We thank Dr. Peter Simkin's for his comments. Nevertheless, some points should be emphasized.
First, we used 700 mg/day/1.73 m2 as the cut-off value for 24-hour urinary uric acid because it is widely used in clinical practice and only to ascertain if it was an appropriate cut-off point for classifying patients with gout. I agree with Dr. Simkin that 880 mg/day/1.73 m2 may be a more appropriate value. Indeed, we designed the study because we thought that 700 mg/day/1.73 m2 was not the proper cut-off point.
Second, the fact that the clearance of uric acid did not change significantly in patients taking allopurinol may be interpreted as follows. Our patients did not have exogenously induced hyperuricemia or hypouricemia after high doses of allopurinol, and data were strictly paired, contrary to other studies (1). Thus, the levels of serum uric acid during therapy were within those observed in clinical practice during urate-lowering therapy. Indeed, we have recently published a retrospective study on the long-term efficacy of urate-lowering therapy in a large cohort of renal transplant patients. Again, clearance of urate was unchanged in patients on allopurinol therapy (2). Dr. Simkin's hypothesis suggesting that the tubular transporter for reabsorption may be an inducible one is attractive and surely warrants further investigation to ascertain if this is true in any range of serum urate level.
Third, I also agree with Dr. Simkin about the usefulness of the excretion of uric acid per volume of glomerular filtration (EuGF) test in everyday clinical practice—easy to do, cheap, and showing a good correlation with other parameters—but related to renal function (3–5). In fact, since the serum creatinine to urinary creatinine ratio (Pcr/Ucr) quotient may rise in patients with significant renal function impairment, this increase may result in a high EuGF result. Thus, patients showing moderate to severe renal function impairment may show EuGF > 0.6 mg/dl and may be misclassified as overproducers. They are not actually overproducers, but relative good excretors when considering the low glomerular filtration rate, as it occurs with fractional excretion of urate in patients with significant renal function impairment. Figure 1 shows the good correlation between 24-hour urinary uric acid and EuGF when patients are stratified according to clearance of creatinine in our cohort of 404 gouty patients (unpublished data). Nearly 50% of the patients with apparent overproduction according to EuGF due to renal insufficiency will not show serum creatinine values >1.5 mg/dl (most of them older patients with low body mass index). Thus, patients showing EuGF > 0.6 mg/dl, even with “normal” serum creatinine, should be tested with 24-hour urinary samples, and clearance of urate and creatinine should be calculated.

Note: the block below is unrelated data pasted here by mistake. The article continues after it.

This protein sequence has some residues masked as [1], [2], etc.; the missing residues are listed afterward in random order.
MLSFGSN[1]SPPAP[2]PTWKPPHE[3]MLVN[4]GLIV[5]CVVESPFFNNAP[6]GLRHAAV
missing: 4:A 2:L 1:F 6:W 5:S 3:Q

Finally, the suggestion of eliminating the term “underexcretion” is certainly plausible, but “overexcretion” should also be eliminated. Indeed, patients with overproduction and normal renal function will show apparent overexcretion if compared at hyperuricemia with normal controls at normal serum urate levels (6), but similar uric acid excretion when both groups show similar glomerular filtered load of urate (6). Thus, we suggest that “inefficient excretion” and “efficient excretion” may be more proper physiopathologic terms than “underexcretion” or “overexcretion,” respectively, when we are talking about renal handling of uric acid.
In addition, we suggest that EuGF should be changed to Simkin's Index as a tribute to Dr. Simkin's work in this, most of the times undervalued, field of gout.